Millions of people around the world took part in demonstrations on May Day. Actions included a general strike and mass march, backed by the major unions, to protest government austerity measures in Puerto Rico. This followed a huge general strike in Brazil two days earlier. The May 1 international day of working-class protest is rooted in U.S. workers’ actions in the 1880s to demand better working conditions, including the eight-hour day.
the last decade, the date has been reclaimed in the United States by
organizations standing up for the rights of immigrants and low-wage
workers. This May Day, in a broad show of solidarity, they were
joined by marchers with signs highlighting scores of burning
issues—such as affordable health care, racist police violence
against Black people, the rights of women and LGBTQ people, and
of “No ban! No wall!” and “No human being is illegal!”
alternated with “Black lives matter!” and “Workers united will
never be defeated!”
the Trump administration has done something very well, it has united
lots of communities who otherwise would not be marching together,”
Jorge-Mario Cabrera, spokesperson for the Coalition for Humane
Immigrant Rights, said on National Public Radio from Los Angeles.
1 demonstrations took place in at least U.S. 40 cities. Significant
numbers marched in the streets—as many as 30,000 in Los Angeles and
10,000 in Chicago—though the turnout in some cities was smaller
than in previous years.
many areas, workers observed a “Day Without Immigrants.”
Grassroots activists affiliated with Movimiento Cosecha and other
groups organized immigrant workers in over 50 cities, plus rural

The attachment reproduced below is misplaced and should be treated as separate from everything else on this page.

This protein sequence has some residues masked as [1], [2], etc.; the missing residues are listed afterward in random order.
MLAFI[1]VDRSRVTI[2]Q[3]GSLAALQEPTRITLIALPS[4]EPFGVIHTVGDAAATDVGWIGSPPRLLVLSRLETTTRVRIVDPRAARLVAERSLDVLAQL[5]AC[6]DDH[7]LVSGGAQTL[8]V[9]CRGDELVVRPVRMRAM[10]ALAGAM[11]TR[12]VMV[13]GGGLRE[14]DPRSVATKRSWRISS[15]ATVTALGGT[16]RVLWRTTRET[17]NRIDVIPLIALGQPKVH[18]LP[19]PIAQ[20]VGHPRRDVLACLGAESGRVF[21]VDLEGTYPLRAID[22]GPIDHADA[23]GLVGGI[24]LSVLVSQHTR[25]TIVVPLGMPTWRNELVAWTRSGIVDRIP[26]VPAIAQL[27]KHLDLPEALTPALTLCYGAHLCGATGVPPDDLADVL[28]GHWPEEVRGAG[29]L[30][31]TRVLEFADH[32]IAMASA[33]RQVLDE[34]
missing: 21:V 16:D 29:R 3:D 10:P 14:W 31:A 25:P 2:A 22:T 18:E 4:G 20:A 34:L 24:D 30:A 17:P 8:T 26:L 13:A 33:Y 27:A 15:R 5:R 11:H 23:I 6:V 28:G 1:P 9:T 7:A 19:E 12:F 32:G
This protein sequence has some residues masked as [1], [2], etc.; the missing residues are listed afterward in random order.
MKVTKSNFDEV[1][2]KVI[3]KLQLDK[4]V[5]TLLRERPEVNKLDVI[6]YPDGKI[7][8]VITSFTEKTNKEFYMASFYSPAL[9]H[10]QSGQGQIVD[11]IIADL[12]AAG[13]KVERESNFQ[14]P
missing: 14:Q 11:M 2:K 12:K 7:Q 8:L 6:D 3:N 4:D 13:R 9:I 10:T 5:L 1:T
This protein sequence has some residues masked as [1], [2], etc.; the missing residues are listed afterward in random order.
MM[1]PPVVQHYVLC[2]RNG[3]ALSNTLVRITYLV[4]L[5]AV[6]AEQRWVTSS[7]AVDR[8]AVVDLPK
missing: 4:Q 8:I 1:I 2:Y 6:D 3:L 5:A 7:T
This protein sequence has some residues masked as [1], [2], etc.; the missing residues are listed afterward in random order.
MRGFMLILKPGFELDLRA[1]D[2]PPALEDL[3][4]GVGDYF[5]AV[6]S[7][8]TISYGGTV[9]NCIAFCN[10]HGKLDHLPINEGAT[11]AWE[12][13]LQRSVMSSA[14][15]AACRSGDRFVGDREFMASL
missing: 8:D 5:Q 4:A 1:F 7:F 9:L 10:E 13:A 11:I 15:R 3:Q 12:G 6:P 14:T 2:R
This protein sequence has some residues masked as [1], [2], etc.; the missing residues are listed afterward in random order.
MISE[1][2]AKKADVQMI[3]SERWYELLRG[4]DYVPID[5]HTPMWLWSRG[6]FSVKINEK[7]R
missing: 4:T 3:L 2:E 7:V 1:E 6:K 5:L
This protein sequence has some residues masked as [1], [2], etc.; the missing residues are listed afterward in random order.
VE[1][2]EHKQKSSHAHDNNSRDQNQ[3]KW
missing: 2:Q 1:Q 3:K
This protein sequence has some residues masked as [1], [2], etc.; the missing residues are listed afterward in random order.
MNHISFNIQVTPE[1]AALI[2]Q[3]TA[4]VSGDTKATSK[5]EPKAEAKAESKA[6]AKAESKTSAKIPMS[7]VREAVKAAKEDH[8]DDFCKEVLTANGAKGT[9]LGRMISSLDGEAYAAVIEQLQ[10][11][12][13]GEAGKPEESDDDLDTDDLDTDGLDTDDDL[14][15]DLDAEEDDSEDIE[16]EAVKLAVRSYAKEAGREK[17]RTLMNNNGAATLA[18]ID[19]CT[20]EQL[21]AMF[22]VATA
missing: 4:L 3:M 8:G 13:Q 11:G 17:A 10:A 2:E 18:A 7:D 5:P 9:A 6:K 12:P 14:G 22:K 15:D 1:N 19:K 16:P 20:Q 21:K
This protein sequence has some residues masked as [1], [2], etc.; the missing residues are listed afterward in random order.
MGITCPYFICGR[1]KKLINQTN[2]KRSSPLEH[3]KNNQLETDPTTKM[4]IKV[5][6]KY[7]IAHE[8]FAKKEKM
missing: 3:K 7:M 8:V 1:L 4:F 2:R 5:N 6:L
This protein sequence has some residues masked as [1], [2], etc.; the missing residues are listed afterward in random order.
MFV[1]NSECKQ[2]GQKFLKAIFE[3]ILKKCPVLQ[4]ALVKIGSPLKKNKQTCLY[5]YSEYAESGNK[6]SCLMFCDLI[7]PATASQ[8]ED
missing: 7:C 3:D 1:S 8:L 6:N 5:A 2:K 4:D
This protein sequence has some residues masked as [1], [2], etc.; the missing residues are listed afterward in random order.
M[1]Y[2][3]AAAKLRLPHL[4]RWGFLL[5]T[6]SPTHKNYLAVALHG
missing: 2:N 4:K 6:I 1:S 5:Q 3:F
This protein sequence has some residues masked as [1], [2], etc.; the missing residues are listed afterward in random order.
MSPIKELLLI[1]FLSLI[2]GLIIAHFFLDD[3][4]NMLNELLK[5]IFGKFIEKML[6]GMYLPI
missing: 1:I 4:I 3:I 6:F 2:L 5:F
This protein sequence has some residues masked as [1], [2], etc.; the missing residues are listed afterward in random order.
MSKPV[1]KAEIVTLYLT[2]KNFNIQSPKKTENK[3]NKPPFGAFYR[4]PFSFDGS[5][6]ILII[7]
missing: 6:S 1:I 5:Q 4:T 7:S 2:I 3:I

farmworkers, to demonstrate their power as a class by refusing to
work or to shop for the day. Cosecha projected that hundreds of
thousands of workers would observe their strike call. The actions
were endorsed by “partners” in the labor movement such as SEIU,
CWA, UNITE HERE, National Nurses United, and Fight for 15.
business owners closed their doors to enable workers to attend the
protests. But without protection by the unions, some courageous
workers who stayed away from work will likely be forced to endure
hard personal consequences. Reportedly, over 100 workers were fired
following the previous Day Without Immigrants, on Feb. 16. About 20
women, former employees of EZ Industrial Solutions in Michigan, are
protesting their February dismissal in a case before the National
Labor Review Board.
May Day protests gained urgency this year due to Trump’s racist
diatribes against Latino and Muslim immigrants, and the accelerated
drive by his administration to ban, detain, and deport them. Reports
have noted, however, that many immigrants—terrorized by the
government roundups—were probably afraid to march openly in the
has pledged to deport at least 3 million immigrants— more than a
quarter of the people living in the U.S. without valid documents.
That would far surpass the already record-setting quantity of
deportations under the Obama administration. Not only “criminals”
are being deported; a quarter of the people swept up in ICE raids
since Trump took office had never been charged with a crime.
reported in late March that, according to senior immigration
officials, ICE agents have focused on conducting raids in so-called
sanctuary cities, in an attempt to compel the city governments to
comply with Trump administration policy.
largest May Day events appear to have taken place in Los Angeles,